Teasers on social media and building buzz in the run-up to the event can really help to build up a lot of interest and tempt more speakers to your event – after all, everyone will want to be speaking at the event that everyone’s talking about!

You might already have a topic in mind that you’d like a potential speaker to discuss (perhaps you’ve seen them at another event, watched a video, or read an article written by them ­– if so, make a big point or this). But, if you’re open to ideas, you might like to go into more detail about the themes of your conference and suggest a few ideas for potential topics.

Popular speakers are always very busy professionals, so don’t be surprised if you don’t get a response to your query right away. Be persistent about following up via email and telephone, but don’t be a pest – it’s best to have a set figure of contact attempts in mind before you move on to someone else.

Once an individual has shown interest in speaking at your event, there’s still a lot of work to do in terms of negotiating a fee and compensation package. Make sure you’re clear of each speaker’s requirements from the outset.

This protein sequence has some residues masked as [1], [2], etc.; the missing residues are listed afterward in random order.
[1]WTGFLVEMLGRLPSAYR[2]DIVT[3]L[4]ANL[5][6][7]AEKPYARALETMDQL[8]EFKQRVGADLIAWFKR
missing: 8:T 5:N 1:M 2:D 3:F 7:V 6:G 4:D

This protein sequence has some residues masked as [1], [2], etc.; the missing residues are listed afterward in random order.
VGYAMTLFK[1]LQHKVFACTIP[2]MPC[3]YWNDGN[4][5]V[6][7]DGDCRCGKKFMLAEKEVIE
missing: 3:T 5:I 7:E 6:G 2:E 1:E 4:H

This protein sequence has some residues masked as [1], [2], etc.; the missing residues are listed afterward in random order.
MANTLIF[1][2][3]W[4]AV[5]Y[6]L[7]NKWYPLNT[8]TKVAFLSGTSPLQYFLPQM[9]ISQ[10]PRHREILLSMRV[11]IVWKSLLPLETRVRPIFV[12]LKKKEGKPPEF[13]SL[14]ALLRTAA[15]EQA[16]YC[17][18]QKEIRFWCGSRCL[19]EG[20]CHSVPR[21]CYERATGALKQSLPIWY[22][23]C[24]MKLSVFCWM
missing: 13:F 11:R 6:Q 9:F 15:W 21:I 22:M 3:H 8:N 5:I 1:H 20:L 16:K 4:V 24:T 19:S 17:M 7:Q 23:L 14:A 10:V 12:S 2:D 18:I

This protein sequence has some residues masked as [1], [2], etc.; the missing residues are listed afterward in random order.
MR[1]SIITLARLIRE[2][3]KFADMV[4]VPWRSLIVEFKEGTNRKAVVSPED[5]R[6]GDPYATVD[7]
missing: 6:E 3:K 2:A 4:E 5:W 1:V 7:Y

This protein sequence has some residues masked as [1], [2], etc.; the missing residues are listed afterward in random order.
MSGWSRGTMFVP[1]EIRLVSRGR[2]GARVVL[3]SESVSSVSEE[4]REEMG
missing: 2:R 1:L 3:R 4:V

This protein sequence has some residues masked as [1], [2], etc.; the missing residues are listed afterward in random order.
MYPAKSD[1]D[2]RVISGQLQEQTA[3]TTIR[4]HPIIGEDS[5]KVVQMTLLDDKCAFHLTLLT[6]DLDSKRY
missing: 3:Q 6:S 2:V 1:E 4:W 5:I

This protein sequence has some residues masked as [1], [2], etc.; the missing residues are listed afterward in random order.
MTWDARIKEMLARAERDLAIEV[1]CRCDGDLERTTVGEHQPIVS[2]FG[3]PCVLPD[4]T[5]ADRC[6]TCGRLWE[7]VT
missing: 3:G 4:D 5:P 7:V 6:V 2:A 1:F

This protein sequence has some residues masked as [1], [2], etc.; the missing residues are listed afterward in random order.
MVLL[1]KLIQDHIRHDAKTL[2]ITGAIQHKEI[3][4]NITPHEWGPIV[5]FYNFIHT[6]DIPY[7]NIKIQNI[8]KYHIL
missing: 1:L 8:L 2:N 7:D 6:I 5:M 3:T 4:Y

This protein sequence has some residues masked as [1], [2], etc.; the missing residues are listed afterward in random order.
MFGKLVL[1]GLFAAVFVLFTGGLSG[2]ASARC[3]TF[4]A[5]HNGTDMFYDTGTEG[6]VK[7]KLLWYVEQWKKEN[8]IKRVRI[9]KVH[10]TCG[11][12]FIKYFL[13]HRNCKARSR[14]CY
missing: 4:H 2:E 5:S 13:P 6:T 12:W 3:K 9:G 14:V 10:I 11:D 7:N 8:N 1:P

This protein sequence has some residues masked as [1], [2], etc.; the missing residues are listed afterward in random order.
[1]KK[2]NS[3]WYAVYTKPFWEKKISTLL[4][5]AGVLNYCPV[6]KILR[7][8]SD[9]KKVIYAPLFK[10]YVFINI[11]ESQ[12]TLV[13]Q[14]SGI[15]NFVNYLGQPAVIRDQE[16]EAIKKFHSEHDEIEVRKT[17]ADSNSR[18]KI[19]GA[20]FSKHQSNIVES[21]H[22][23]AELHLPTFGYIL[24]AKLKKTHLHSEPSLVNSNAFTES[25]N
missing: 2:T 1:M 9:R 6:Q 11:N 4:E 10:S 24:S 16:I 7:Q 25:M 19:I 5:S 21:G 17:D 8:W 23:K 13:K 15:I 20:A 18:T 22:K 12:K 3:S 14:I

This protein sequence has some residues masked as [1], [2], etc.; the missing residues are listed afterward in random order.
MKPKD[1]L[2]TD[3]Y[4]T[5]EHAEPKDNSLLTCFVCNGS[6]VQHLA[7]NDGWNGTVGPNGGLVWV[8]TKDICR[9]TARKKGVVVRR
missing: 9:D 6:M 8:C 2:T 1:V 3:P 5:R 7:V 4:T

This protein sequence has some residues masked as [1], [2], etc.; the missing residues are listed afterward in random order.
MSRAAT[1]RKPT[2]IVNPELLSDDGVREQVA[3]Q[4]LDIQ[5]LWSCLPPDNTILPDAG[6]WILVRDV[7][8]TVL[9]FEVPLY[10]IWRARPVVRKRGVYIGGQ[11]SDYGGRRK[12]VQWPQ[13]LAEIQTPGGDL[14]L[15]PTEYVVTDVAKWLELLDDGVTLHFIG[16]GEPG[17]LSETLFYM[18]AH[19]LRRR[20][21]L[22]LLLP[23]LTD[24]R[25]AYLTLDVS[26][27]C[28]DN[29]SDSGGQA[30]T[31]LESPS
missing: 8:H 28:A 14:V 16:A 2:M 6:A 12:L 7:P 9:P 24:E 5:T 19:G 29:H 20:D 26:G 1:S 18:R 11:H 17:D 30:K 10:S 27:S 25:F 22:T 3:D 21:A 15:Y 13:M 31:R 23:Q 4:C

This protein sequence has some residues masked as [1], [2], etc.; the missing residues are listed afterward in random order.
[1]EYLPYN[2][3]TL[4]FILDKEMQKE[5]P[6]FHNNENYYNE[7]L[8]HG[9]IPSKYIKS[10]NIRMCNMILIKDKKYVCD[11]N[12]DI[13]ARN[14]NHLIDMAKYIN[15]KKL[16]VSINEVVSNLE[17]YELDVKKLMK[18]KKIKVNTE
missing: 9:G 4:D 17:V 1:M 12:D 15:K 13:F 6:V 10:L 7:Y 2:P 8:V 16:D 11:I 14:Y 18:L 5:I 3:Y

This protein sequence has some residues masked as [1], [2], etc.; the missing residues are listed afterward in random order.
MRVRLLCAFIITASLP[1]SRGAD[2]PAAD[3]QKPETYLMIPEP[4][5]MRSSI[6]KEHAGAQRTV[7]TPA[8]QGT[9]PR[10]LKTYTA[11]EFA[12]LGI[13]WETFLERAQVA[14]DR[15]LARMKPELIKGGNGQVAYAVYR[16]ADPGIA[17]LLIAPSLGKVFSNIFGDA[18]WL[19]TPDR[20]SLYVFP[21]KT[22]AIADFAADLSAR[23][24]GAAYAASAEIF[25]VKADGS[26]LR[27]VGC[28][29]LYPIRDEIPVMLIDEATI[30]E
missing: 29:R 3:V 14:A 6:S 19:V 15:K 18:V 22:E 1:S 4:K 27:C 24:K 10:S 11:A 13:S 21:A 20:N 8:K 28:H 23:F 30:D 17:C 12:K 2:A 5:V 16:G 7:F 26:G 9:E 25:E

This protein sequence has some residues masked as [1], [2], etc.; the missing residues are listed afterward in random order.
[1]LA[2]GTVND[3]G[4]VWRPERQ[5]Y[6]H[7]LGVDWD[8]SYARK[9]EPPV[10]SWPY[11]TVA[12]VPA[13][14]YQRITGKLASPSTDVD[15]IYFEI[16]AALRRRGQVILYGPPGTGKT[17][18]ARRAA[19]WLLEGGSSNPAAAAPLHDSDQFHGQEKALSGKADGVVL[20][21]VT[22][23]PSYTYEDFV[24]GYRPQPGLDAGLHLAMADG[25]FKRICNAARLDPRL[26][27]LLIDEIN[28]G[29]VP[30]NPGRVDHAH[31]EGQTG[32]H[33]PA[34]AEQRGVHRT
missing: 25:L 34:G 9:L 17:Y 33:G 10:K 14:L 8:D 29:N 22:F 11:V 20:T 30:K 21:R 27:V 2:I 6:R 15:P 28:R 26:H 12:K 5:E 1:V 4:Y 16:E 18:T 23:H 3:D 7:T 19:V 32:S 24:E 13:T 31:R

Need Help with Content Marketing for Your Next Conference?

If you are ready to get more traffic to your site with quality content that’s consistently published, check out our Content Builder Service. Set up a quick consultation, and I’ll send you a free PDF version of my books. Get started today and generate more traffic and leads for your business.

Get a Free Consultation
for Content Marketing

Michael Brenner

Michael Brenner is an international keynote speaker, author of "Mean People Suck" and "The Content Formula", and Founder of Marketing Insider Group. Recognized as a Top Content Marketing expert and Digital Marketing Leader, Michael leverages his experience from roles in sales and marketing for global brands like SAP and Nielsen, as well as his leadership in leading teams and driving growth for thriving startups. Today, Michael delivers empowering keynotes on marketing and leadership, and facilitates actionable workshops on content marketing strategy. Connect with Michael today.

Related Posts

Event Marketing 21 Motivational Speakers Who Will Rock Your Next Event

21 Motivational Speakers Who Will Rock Your Next Event

Jan 18, 2024
10 min read
Content Marketing 3 Tips for How Marketers Can Partner With Industry Experts

3 Tips for How Marketers Can Partner With Industry Experts

Jul 31, 2023
5 min read
Content Marketing The Most Effective Guide to Keyword Research

The Most Effective Guide to Keyword Research

Mar 22, 2024
9 min read